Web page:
Nigeria – Saudi Arabia has extended the deadline by two days for Nigerian pilgrims to arrive for Hajj. Almost 16 000 Nigerian pilgrims have yet to leave the country for the Holy Lands.
Around 27 000 have made it to Makkah to embark on the pilgrimage. The two main challenges plaguing Nigerian pilgrims are the availability of the Polymerase Chain Reaction tests (PCR) and Visas not being issued on time.
Other issues include flight cancellations and delayed flights as well as the inability of some states to acquire the Business Travel Allowance (BTA). This has hampered pilgrims from leaving on time, said Imam Nma Shuaib, Nigerian based journalist at Daily Trust Abuja.
The feasibility of flying the remaining Nigerian pilgrims for Hajj
The five days of Hajj have already began. According to Imam Shuaib, the National Hajj Commission of Nigeria (NAHCON) is in talks with airlines to transport the rest of the pilgrims. However, it seems very unlikely that all 16 000 will be able to attend Hajj. Those who are lucky enough to go might find themselves arriving extremely late.
“The reality of the situation is that it will be difficult for these 16 000 to be flown from Nigeria to Saudi Arabia. Amongst them there are people who are yet to secure their visa. It doesn’t sound possible to fly all of them to Saudi Arabia. In fact, some of the pilgrims from some states have been informed they might not make it this year. They will have to wait for next year.”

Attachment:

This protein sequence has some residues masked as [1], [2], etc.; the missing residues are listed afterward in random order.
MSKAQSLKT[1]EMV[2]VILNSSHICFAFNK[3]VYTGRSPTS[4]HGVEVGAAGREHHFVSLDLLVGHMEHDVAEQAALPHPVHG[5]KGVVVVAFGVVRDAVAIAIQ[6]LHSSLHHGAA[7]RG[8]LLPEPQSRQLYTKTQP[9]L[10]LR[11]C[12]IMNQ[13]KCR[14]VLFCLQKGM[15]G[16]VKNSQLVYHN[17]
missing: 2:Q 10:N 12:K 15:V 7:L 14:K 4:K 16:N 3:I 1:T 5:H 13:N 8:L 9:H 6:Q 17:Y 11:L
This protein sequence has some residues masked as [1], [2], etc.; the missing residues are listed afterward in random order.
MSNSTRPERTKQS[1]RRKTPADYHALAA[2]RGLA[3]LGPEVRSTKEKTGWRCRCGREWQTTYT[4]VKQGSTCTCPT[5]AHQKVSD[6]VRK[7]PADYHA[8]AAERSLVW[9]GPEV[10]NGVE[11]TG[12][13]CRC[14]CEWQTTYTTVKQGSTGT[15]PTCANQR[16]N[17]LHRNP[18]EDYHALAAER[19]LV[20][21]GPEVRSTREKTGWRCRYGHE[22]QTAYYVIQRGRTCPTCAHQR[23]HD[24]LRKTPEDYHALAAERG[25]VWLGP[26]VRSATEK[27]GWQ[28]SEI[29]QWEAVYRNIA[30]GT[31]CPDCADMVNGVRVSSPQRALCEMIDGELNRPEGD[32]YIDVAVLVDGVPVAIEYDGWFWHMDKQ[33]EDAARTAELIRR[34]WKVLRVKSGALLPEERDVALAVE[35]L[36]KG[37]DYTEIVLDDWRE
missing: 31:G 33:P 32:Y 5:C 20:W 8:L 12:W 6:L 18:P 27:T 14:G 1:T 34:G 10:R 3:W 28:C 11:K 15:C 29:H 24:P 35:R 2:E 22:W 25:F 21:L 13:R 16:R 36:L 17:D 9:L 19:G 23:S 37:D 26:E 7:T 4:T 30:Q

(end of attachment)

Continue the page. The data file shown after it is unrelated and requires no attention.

Imam Shuaib has spoken to some pilgrims from Bauchi, Niger, Kogi and some parts of Abuja state. They have informed him that they have been told they will have to wait for next year to go for Hajj.
Pilgrims being left behind is nothing new
It’s natural for agencies to have some problems after such a long time of people not being able to go for Hajj. The new health measures put a twist on things, but Imam Shuaib stressed that this was not something new. Pilgrims have been left behind before and it is something that always happens.
“Every year during Hajj season at least 400 people are left in the Hajj camps. This is where they stay before they are flown for Hajj. It is unfortunate that the authorities are yet to come up with coherent mechanisms to ensure these problems are solved. This is a problem that occurs every year.”
NAHCON needs to do better
The NAHCON are supposed to evaluate the Hajj process every year to work on errors and build on processes that work. So far, there have been no improvements to the system which has baffled Imam Shuaib.
“There should have been measures put in place to ensure these problems are solved. Preparations should start early. PCR tests should start early. The process of the Visas should start early to ensure that you have the number of pilgrims allocated to you. To ensure that you strategize, and each person gets their Visa. Before they are mobilised to Hajj camp, you know that everything has been arranged. No pilgrim should stay in the Hajj camp for over 24 hours.”
The main focus for NAHCON is to get as many pilgrims as possible to Saudi Arabia within the allocated time. The extension will help to get a few more to the Holy Lands but majority of the 16 000 will have to wait for next year to perform their Hajj.